Tips for Cutting Weight

It’s no secret that cutting weight is a challenging process. It requires discipline, focus, and determination. Restrictions to your diet and intense exercise regimens can affect your mental and physical condition. Here are a few tips to keep you steady during your weight loss journey


It is crucial to stay hydrated when cutting weight. Dehydration can lead to several adverse side effects and health complications. 

A general rule of thumb is to drink half your body weight in ounces of water daily. For instance, weighing 150 pounds, you might drink 75 ounces of water daily. That said, the amount can vary depending on your fitness level, overall health, and other factors. 


Supplements can be beneficial when cutting weight, but it is vital to use them safely and under the guidance of a trusted healthcare professional.

Multivitamins can help fill in any nutrition gaps as you get used to your new calorie-deficit diet. Other supplements, like protein powder and creatine, can be helpful for muscle growth, recovery, and increasing muscle mass.

Remember that supplements can cause potential side effects and are not a substitute for proper nutrition and hydration. Always consult your healthcare provider before starting any new supplement regimen. 

Rest and Recovery

Rest and recovery are essential to any training protocol, significantly if you are cutting weight. When you cut weight, your body is under stress from the calorie deficit and increased physical requirements.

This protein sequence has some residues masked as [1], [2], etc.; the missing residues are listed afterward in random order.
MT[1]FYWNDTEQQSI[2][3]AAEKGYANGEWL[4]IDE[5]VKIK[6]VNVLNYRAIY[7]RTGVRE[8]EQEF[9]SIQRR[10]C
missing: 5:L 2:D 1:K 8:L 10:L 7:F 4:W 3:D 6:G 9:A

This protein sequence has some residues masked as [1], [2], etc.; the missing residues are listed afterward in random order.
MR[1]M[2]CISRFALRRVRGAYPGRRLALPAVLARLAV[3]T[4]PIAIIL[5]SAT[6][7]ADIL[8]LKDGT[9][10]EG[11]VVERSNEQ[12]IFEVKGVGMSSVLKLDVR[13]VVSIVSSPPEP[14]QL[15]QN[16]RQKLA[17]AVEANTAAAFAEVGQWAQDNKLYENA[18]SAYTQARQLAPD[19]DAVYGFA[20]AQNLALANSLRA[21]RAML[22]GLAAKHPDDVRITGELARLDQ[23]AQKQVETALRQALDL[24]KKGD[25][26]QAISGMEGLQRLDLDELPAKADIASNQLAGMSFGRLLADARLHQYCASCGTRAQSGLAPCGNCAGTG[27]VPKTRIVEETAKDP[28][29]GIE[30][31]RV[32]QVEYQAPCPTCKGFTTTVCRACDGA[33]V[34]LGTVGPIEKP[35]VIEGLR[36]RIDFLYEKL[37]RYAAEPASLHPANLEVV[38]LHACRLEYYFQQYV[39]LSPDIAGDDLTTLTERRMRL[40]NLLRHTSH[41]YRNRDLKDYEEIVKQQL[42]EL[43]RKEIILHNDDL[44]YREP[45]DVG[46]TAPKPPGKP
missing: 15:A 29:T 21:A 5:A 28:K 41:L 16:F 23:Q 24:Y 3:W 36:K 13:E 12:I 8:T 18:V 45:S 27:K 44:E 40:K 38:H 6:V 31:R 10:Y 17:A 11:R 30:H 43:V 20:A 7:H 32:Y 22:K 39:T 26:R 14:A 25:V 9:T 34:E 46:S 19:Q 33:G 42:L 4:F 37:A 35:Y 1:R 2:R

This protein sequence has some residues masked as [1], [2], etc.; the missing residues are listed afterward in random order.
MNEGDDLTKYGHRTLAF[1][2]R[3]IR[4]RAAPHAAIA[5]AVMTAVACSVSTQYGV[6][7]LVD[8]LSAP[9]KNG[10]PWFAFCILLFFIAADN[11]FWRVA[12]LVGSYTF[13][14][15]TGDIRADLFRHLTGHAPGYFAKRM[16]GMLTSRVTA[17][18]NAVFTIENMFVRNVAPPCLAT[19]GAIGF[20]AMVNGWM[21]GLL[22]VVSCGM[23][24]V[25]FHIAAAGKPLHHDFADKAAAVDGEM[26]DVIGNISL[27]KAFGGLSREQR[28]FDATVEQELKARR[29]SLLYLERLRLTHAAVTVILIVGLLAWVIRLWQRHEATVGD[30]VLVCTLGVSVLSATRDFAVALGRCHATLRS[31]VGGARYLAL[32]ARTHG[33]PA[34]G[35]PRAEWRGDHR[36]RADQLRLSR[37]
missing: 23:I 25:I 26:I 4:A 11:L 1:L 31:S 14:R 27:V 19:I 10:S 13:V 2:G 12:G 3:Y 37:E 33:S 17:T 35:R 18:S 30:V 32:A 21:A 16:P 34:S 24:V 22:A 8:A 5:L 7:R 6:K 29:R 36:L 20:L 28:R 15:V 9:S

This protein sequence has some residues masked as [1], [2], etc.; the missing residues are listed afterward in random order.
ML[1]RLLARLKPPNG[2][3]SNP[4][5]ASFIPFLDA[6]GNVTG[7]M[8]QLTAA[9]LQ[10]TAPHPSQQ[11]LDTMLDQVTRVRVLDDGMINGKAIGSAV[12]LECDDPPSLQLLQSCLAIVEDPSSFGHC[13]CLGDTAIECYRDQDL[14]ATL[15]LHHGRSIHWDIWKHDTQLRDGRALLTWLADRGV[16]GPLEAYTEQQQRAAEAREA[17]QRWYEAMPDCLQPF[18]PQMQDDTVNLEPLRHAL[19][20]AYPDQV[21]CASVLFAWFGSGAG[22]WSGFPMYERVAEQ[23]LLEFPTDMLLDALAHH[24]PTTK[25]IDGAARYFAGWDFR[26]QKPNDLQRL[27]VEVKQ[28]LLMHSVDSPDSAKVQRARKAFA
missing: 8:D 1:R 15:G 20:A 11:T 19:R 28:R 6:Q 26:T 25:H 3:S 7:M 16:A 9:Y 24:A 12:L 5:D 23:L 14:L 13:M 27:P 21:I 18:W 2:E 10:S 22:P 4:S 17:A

Without proper rest and recovery, you run the risk of injury, fatigue, and burnout. These components harm your results, physique, and mental state. Some general tips to keep in mind include the following:

  • Rest includes making time to relax and recharge. This allows your body to repair and rebuild muscle tissue, reduce inflammation, and restore energy levels.
  • Techniques like foam rolling, stretching, and massage can help reduce muscle soreness and stiffness, improve flexibility, and promote blood flow.
  • Aim for 7-9 hours of sleep each night to give your body ample time to repair and recover from physical activity. Without high-quality sleep, you run the risk of decreased performance, higher stress levels, and lower cognitive function. 
  • Include dedicated rest days into your workout routine and listen to your body for signs of burnout. Training too hard increases your chances of injury and decreases performance.
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Mental Preparation

“Mindset is half the battle.”